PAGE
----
My vision for Capetopia

(Sustainability | Social Equality | Safety)

"Progress is the realization of Utopia." 

(Oscar Wilde)

What do we stand for? What do we want to improve?

In our view, Sustainability | Social Equality | Security build the three central pillars that need to be recognized as the three biggest challenges in Cape Town, South Africa. Therefore exactly these three pillars offer the biggest need but at the same time also the biggest room of improvement. We need to recognize the current situation as it is and start to use the current space we've got for visions, improvements, to initiate changes and to develop utopias that make the possibilities tangible.

Current situation:


With roundabout 3100 hours of sunshine a year, strong winds that make it a paradise for kitesurfers and surrounded by two oceans, Cape Town offers the best conditions for the use of renewable energies. The difficult situation of an adequate power supply in Cape Town, as well as the global problem of climate change, only intensify the need for the use of renewable energies. Even though the South African government is making it difficult for its citizens to use the energy out of their own solar systems or cells, we feel the need to promote the use of solar energy and see a vision of a sustainable Cape Town which will be implemented through ongoing efforts and projects. 

Social Equality

South Africa can be seen as one of the most unequal societies in the world. According to the World Bank, it even is the most unequal society in the world. The gap between rich and poor is wider in South Africa than in any other country with comparable data, the World Bank found. [1]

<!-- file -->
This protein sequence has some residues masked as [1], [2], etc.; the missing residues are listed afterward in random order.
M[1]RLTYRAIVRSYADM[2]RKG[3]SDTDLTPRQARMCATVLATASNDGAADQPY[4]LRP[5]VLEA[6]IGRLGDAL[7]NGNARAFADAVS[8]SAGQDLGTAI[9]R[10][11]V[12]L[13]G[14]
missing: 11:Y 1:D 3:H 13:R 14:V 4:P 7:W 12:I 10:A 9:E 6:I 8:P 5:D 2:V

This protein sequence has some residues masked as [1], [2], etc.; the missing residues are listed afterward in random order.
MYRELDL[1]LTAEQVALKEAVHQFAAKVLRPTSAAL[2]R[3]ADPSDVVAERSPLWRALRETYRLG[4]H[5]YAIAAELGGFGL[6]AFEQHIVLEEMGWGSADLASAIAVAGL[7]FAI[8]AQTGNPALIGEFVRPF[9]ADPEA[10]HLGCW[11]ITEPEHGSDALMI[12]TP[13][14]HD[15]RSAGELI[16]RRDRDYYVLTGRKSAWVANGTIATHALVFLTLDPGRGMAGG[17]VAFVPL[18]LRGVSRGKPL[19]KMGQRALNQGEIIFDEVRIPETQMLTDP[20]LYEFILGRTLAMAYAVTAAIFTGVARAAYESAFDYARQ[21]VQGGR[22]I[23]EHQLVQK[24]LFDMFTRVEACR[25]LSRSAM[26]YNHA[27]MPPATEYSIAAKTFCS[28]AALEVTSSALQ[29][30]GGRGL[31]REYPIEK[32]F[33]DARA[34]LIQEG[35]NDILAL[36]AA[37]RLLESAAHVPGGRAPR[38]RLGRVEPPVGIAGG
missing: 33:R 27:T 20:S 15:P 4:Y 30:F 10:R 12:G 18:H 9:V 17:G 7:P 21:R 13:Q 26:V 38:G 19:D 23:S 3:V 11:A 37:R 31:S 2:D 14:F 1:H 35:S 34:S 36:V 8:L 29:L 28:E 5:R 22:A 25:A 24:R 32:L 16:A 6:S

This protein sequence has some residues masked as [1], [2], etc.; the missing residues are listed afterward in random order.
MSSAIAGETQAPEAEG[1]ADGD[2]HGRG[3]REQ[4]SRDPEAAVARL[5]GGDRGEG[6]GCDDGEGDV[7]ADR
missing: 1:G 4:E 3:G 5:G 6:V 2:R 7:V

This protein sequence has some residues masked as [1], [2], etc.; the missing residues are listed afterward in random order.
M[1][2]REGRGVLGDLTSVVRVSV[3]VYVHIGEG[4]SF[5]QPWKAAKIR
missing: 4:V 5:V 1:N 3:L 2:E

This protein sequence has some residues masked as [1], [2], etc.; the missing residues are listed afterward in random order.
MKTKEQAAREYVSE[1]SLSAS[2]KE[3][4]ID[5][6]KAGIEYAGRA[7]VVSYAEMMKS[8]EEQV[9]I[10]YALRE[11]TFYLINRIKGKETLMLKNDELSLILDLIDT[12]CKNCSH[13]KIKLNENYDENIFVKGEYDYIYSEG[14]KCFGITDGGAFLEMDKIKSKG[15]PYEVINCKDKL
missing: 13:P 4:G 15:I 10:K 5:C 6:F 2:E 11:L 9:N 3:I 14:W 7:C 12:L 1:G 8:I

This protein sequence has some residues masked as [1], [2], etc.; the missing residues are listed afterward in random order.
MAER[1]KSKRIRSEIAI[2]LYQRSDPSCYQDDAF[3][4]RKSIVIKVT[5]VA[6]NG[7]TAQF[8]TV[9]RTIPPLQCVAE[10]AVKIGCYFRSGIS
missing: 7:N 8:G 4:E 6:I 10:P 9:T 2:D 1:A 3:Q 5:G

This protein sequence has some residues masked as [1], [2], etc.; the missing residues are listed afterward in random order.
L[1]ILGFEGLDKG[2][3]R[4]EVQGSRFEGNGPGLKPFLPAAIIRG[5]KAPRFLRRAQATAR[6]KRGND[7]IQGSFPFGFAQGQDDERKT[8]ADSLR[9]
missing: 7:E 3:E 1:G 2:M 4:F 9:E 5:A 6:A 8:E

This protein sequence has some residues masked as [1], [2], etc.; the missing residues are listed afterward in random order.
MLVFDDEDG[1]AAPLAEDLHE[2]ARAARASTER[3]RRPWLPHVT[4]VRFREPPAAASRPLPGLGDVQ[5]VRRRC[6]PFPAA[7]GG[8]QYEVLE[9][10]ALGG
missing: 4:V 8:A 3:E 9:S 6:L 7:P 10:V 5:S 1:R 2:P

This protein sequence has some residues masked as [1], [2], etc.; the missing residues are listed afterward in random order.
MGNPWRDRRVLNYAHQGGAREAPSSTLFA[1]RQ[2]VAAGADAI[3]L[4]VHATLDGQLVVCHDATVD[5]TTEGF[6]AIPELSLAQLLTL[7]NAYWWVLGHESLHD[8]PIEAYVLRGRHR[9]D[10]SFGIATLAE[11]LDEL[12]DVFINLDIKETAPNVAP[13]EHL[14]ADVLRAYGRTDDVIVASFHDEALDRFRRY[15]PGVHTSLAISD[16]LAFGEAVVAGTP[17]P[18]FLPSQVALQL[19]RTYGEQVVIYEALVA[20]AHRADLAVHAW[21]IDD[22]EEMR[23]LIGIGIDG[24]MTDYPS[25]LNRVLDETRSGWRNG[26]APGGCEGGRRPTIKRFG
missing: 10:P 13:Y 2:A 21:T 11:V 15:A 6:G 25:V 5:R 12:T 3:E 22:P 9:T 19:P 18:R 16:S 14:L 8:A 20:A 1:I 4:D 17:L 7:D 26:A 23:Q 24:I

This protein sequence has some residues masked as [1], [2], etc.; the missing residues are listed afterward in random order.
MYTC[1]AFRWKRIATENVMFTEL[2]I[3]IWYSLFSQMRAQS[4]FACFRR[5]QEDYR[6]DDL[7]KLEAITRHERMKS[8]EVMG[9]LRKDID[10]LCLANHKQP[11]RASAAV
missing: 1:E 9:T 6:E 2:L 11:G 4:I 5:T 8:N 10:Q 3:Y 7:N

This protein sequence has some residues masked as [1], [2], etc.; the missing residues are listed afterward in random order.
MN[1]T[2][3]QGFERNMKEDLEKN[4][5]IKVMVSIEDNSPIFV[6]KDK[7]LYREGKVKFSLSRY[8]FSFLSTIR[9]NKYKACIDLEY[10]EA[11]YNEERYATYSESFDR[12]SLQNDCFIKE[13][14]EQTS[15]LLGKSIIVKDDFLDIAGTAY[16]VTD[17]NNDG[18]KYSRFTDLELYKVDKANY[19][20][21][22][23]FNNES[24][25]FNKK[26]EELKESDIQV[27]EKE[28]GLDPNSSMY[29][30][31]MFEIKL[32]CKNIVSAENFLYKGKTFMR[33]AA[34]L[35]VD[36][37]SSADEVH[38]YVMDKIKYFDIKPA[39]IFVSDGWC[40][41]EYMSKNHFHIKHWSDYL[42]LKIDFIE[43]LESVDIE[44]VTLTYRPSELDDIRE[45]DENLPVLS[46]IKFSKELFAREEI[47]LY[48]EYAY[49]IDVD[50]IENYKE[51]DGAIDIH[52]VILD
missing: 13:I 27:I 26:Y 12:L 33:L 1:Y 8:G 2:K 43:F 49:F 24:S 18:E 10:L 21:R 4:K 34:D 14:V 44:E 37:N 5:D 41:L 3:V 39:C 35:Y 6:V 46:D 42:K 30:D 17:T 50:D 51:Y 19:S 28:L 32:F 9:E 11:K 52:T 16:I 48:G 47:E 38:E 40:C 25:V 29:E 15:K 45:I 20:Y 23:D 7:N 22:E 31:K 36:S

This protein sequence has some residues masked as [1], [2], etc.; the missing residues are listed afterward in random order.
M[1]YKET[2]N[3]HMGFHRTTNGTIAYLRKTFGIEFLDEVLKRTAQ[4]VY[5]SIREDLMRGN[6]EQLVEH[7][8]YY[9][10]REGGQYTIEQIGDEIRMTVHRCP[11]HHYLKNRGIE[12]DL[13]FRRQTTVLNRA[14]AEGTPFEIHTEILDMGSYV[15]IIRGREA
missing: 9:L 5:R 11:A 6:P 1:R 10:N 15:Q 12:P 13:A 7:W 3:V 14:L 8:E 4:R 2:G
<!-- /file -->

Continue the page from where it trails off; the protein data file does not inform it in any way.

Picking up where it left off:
The inequality between nations is usually worse than the inequality within nations. This means that, for example, the economic distance between an impoverished Burundian and a wealthy Belgian is far greater than the economic distance between impoverished and wealthy people in Burundi itself. There is only one place where the severity of this global inequality is reflected at a national level : South Africa [2]. 
Cape Town in particular is a city where some parts and people flourish on a First World level while other parts and people live and die on a Third World standard.
According to the latest figures from the World Inequality Database, the top 1% of South African workers take home almost 20% of the country's total income, while the top 10% take home 65%. The remaining 90% of the South African earners get only 35% of total income. More than half of the South African population (55.5%) lives in poverty (on less than 70€ per month).


The lack of safety is one of the biggest issues in Cape Town. Although this issue affects everyone in Cape Town in their everyday life, it is an even bigger issue for women and girls. Gender-based violence (GBV) is a profound and widespread problem in South Africa that affects almost every aspect of life. GBV (which disproportionately affects women and girls) is systemically and deeply anchored in institutions, cultures and traditions in South Africa. For example, between 28 and 37% of adult men report having raped a woman in their life. In South Africa in particular, GBV “pervades the political, economic and social structures of society and is driven by strongly patriarchal social norms and complex and intersectional power inequalities, including those of gender, race, class and sexuality.” [3]